Oust Jearld, NAACP urged

The Anne Arundel County chapter of the NAACP has appealed the national office's refusal to oust local president Wayne Jearld, despite members' accusations of his poor leadership and financial mismanagement.

Responding to a complaint from the county chapter, the national office last month ordered the parties to attend mediation, a move that prompted a Nov. 7 letter to the Rev. Nelson B. Rivers III, chief of national field operations for the NAACP. In it, members called the perceived lack of an adequate response to their request for Jearld's removal "very troubling" and urged the office to reconsider.


"Since Mr. Jearld took office the hostility, disrespect, and blatant disregard for policies and procedures that he has presented have been to the extreme," the letter reads, adding, "Mr. Jearld should have been suspended at the very least."

The letter ends: "His actions are detrimental to the organization and he will never be able to effectively serve as president of this branch."


Jearld, who declined multiple requests to comment for this story, has refused to step down.

Richard McIntire, a spokesman for the national office, did not return several calls seeking comment.

Several members of the Anne Arundel chapter's executive committee, including Ida Plummer, the group's secretary, either declined to comment or did not answer a reporter's calls.

Jearld was ushered in as president of the Anne Arundel County NAACP in January with support from some of the county's most respected civil rights leaders. He vowed to open an office for the 63-year-old branch and launch a Web site, and his work as a marketing and branding consultant was viewed as a crucial link to elevating the profile of the county's chapter of the National Association for the Advancement of Colored People.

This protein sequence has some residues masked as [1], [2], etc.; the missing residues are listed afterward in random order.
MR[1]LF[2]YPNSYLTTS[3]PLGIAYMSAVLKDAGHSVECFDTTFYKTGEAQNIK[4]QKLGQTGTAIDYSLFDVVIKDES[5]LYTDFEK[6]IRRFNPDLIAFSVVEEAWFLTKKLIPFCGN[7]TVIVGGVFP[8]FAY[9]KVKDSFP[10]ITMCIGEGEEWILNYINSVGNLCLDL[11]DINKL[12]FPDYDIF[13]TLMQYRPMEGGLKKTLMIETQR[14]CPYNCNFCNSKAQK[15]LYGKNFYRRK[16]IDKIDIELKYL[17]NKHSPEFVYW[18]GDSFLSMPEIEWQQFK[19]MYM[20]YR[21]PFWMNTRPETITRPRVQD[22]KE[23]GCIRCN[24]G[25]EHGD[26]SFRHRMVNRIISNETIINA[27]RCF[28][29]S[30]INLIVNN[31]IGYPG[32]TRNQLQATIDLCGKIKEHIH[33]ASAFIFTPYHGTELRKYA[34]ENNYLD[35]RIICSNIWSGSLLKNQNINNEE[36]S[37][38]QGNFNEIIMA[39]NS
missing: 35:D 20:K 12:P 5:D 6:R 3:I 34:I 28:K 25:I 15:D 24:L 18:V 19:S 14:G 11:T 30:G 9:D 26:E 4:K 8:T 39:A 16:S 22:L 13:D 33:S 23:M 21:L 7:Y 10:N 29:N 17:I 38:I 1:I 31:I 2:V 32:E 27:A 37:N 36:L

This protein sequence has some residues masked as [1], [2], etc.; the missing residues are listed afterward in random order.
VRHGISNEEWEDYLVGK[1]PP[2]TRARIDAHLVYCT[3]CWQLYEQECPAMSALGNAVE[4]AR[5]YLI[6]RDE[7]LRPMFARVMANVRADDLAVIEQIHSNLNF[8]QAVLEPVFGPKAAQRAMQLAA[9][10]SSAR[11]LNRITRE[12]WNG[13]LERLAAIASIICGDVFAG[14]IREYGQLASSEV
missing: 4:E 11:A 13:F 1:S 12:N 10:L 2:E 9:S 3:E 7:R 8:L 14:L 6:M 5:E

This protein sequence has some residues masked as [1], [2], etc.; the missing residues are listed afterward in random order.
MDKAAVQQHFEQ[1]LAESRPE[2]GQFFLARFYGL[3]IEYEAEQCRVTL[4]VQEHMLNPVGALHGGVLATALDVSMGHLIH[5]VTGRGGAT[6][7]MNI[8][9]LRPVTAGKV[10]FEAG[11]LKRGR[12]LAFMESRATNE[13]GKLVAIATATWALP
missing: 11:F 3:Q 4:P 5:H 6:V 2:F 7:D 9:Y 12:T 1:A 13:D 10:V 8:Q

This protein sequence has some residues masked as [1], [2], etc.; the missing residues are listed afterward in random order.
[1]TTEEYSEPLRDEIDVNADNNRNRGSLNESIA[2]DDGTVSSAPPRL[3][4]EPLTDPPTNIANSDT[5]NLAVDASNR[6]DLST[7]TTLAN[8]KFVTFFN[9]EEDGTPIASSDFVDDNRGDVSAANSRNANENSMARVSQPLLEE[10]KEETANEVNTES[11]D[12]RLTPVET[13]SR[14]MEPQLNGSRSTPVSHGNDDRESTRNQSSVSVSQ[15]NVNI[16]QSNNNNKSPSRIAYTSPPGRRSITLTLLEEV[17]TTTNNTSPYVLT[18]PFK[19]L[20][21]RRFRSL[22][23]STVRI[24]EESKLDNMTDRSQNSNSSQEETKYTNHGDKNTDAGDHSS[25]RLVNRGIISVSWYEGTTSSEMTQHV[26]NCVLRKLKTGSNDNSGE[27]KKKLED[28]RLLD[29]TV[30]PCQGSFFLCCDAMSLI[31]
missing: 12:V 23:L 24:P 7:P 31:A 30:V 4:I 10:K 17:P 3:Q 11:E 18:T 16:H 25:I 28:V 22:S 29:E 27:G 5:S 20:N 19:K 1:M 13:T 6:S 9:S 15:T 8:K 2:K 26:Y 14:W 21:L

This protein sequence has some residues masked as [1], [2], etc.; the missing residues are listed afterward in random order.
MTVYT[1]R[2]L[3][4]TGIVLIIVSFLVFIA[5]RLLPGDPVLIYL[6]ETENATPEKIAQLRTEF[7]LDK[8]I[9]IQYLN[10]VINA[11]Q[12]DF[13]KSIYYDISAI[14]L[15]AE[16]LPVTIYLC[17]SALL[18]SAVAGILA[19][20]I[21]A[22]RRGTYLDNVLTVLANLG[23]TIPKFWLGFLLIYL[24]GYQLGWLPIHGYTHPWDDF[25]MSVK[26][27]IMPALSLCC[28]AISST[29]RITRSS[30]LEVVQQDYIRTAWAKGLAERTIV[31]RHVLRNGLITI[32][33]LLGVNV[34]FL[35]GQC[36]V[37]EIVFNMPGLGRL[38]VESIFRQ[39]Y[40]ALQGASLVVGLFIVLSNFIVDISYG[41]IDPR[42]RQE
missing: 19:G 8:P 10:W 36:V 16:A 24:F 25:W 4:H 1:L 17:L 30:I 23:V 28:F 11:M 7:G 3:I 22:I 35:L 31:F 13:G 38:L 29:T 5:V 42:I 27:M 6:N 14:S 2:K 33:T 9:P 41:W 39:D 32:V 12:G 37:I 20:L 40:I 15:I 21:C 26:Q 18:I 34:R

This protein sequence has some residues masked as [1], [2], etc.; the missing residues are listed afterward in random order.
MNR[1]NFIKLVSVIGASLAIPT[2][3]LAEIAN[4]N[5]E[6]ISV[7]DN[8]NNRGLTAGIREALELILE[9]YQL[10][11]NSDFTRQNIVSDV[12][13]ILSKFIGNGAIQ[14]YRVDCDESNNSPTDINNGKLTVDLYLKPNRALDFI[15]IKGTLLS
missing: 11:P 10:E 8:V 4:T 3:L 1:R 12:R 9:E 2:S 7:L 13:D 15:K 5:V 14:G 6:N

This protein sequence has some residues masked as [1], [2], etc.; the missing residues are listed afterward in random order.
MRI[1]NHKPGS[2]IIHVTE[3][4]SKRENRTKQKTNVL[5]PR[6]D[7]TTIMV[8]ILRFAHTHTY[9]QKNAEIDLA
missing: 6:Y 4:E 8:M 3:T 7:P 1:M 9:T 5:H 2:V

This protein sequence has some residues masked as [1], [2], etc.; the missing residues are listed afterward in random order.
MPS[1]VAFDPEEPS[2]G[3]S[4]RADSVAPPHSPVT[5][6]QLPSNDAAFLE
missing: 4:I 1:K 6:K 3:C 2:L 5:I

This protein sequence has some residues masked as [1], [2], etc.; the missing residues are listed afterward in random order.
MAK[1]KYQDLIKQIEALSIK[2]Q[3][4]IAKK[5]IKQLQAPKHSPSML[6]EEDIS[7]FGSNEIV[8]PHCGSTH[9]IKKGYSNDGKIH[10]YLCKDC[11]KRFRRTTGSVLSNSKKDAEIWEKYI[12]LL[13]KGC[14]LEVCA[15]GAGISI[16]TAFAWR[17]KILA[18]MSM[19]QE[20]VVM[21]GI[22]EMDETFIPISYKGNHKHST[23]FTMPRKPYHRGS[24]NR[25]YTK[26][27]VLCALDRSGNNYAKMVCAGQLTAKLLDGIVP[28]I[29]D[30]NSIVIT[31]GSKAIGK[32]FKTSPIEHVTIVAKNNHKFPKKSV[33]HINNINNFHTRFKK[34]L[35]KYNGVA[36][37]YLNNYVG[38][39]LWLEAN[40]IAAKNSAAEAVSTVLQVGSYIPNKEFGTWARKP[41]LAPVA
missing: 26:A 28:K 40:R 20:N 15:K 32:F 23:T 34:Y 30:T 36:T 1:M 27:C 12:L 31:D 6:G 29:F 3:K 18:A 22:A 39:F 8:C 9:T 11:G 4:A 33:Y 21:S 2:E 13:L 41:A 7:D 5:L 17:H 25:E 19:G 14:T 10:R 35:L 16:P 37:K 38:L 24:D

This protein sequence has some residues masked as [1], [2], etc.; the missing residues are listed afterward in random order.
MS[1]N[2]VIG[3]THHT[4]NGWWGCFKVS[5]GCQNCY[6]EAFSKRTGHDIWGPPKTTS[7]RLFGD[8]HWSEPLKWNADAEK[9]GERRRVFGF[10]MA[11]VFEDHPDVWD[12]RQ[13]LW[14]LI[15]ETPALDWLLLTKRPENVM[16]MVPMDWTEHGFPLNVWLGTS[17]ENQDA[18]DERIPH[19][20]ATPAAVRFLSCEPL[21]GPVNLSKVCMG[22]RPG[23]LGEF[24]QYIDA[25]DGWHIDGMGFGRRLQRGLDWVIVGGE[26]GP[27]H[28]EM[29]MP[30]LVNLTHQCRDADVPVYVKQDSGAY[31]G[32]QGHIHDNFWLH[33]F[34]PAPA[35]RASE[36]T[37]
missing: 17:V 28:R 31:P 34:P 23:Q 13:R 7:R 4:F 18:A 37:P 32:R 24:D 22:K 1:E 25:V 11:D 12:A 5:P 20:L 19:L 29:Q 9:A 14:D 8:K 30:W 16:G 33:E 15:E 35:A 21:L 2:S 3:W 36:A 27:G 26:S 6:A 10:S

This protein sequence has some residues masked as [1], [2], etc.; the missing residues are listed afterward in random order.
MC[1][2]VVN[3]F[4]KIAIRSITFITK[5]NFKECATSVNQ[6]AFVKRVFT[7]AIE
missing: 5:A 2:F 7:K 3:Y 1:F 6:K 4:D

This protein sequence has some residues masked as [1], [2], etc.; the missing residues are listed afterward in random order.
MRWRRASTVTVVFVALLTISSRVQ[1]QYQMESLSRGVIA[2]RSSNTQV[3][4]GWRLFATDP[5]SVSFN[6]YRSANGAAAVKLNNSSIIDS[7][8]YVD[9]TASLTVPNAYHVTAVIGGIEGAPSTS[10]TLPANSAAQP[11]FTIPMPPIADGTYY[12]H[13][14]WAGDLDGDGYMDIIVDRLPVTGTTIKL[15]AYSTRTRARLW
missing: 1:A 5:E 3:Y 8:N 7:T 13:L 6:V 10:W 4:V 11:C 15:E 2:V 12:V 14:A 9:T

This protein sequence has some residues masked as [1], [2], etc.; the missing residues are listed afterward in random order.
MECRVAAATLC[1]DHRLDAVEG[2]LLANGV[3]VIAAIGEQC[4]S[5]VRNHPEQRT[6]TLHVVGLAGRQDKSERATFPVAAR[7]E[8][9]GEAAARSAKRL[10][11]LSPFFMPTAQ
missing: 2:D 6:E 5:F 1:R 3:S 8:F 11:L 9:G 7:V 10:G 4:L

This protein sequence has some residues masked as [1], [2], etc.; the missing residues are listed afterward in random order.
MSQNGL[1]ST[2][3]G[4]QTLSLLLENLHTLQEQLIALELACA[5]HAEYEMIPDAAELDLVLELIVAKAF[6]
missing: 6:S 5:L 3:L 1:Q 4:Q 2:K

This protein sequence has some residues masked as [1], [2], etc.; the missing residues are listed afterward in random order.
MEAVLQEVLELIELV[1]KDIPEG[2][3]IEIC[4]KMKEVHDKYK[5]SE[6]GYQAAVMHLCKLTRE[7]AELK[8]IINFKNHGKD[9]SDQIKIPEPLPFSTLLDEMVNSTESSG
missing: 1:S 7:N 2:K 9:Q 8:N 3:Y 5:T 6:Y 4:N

But members soon began raising concerns about what they called Jearld's confrontational style and inability to work with others, and the executive board filed a complaint in July seeking his removal. Rivers met with county leaders a month later in a closed-door session to quell tensions.

The most recent correspondence from the local leaders details additional infractions, including Jearld's absence from monthly meetings since August, when he stayed for 15 minutes, was "hostile and disruptive" and went on a "tirade" toward former state NAACP president Jenkins Odoms Jr..

And perhaps most damning, it alleges Jearld received unapproved funds from the chapter.

"To date there is an outstanding amount of $1,250.00 that Mr. Jearld has not repaid the branch," the letter said. "In July 2007, Mr. Jearld requested and received from the treasurer $1250.00. Mr. Jearld did not have approval to receive this money."


In the past, the local branch, which has approximately 350 members, has done substantive work: leading sit-ins in cafeterias and more recently, filing a federal complaint against Anne Arundel County's school board that prompted the county to agree to raise academic goals for minority, low-income and special education students. Earlier this year, it helped win a battle over a redistricting plan for Meade High School.

But with no real dialogue between Jearld and the branch's leadership, this year's Freedom Fund Banquet, a tradition for many local chapters, has been canceled.

"I think the more criticism we throw, it's only going to get more toxic," said the Rev. Walter E. Middlebrooks, pastor at Asbury United Methodist Church in Annapolis and president of Black Chamber of Commerce for Anne Arundel County. "We need to go forward and make the best out of it."

"My hope is we can all step back and let the temperature go down some," said Middlebrooks. "I think this county desperately needs an NAACP. To continue this kind of friction that exists among the executive board and the president, it's not good."